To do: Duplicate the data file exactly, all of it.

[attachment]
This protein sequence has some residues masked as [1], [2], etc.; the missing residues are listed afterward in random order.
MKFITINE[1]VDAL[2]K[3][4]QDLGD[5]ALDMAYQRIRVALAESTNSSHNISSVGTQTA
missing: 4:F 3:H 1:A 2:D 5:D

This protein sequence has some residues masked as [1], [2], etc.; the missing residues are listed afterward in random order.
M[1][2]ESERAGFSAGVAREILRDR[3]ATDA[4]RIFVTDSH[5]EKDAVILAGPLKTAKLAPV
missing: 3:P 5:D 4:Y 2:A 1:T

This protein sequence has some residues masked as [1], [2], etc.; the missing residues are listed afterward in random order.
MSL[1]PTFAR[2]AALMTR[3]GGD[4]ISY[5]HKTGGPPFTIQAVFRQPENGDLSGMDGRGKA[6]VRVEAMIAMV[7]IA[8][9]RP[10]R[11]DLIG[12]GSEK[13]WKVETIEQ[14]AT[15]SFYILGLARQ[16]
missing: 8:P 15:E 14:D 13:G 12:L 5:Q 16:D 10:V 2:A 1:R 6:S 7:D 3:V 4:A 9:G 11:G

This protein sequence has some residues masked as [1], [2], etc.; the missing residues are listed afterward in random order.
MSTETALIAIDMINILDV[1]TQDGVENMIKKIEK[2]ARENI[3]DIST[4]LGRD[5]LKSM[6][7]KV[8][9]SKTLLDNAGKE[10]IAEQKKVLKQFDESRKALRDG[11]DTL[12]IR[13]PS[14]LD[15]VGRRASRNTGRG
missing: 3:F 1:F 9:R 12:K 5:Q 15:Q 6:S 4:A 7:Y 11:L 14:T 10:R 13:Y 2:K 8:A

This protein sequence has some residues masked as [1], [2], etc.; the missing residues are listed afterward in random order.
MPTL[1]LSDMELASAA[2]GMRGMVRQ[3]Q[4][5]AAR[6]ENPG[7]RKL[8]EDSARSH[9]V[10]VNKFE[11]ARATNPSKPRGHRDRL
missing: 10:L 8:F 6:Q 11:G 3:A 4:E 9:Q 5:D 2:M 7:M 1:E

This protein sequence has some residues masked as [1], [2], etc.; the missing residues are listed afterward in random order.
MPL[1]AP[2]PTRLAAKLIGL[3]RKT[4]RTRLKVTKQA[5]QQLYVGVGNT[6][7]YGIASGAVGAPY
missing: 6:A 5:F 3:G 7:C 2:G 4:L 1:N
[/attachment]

This protein sequence has some residues masked as [1], [2], etc.; the missing residues are listed afterward in random order.
MKFITINE[1]VDAL[2]K[3][4]QDLGD[5]ALDMAYQRIRVALAESTNSSHNISSVGTQTA
missing: 4:F 3:H 1:A 2:D 5:D

This protein sequence has some residues masked as [1], [2], etc.; the missing residues are listed afterward in random order.
M[1][2]ESERAGFSAGVAREILRDR[3]ATDA[4]RIFVTDSH[5]EKDAVILAGPLKTAKLAPV
missing: 3:P 5:D 4:Y 2:A 1:T

This protein sequence has some residues masked as [1], [2], etc.; the missing residues are listed afterward in random order.
MSL[1]PTFAR[2]AALMTR[3]GGD[4]ISY[5]HKTGGPPFTIQAVFRQPENGDLSGMDGRGKA[6]VRVEAMIAMV[7]IA[8][9]RP[10]R[11]DLIG[12]GSEK[13]WKVETIEQ[14]AT[15]SFYILGLARQ[16]
missing: 8:P 15:E 14:D 13:G 12:L 5:Q 16:D 10:V 2:A 1:R 6:S 7:D 3:V 4:A 9:G 11:G

This protein sequence has some residues masked as [1], [2], etc.; the missing residues are listed afterward in random order.
MSTETALIAIDMINILDV[1]TQDGVENMIKKIEK[2]ARENI[3]DIST[4]LGRD[5]LKSM[6][7]KV[8][9]SKTLLDNAGKE[10]IAEQKKVLKQFDESRKALRDG[11]DTL[12]IR[13]PS[14]LD[15]VGRRASRNTGRG
missing: 3:F 1:F 9:R 12:K 5:Q 15:Q 6:S 4:A 7:Y 11:L 14:T 10:R 13:Y 2:K 8:A

This protein sequence has some residues masked as [1], [2], etc.; the missing residues are listed afterward in random order.
MPTL[1]LSDMELASAA[2]GMRGMVRQ[3]Q[4][5]AAR[6]ENPG[7]RKL[8]EDSARSH[9]V[10]VNKFE[11]ARATNPSKPRGHRDRL
missing: 10:L 8:F 6:Q 11:G 3:A 4:E 9:Q 5:D 2:M 7:M 1:E

This protein sequence has some residues masked as [1], [2], etc.; the missing residues are listed afterward in random order.
MPL[1]AP[2]PTRLAAKLIGL[3]RKT[4]RTRLKVTKQA[5]QQLYVGVGNT[6][7]YGIASGAVGAPY
missing: 6:A 5:F 3:G 7:C 2:G 4:L 1:N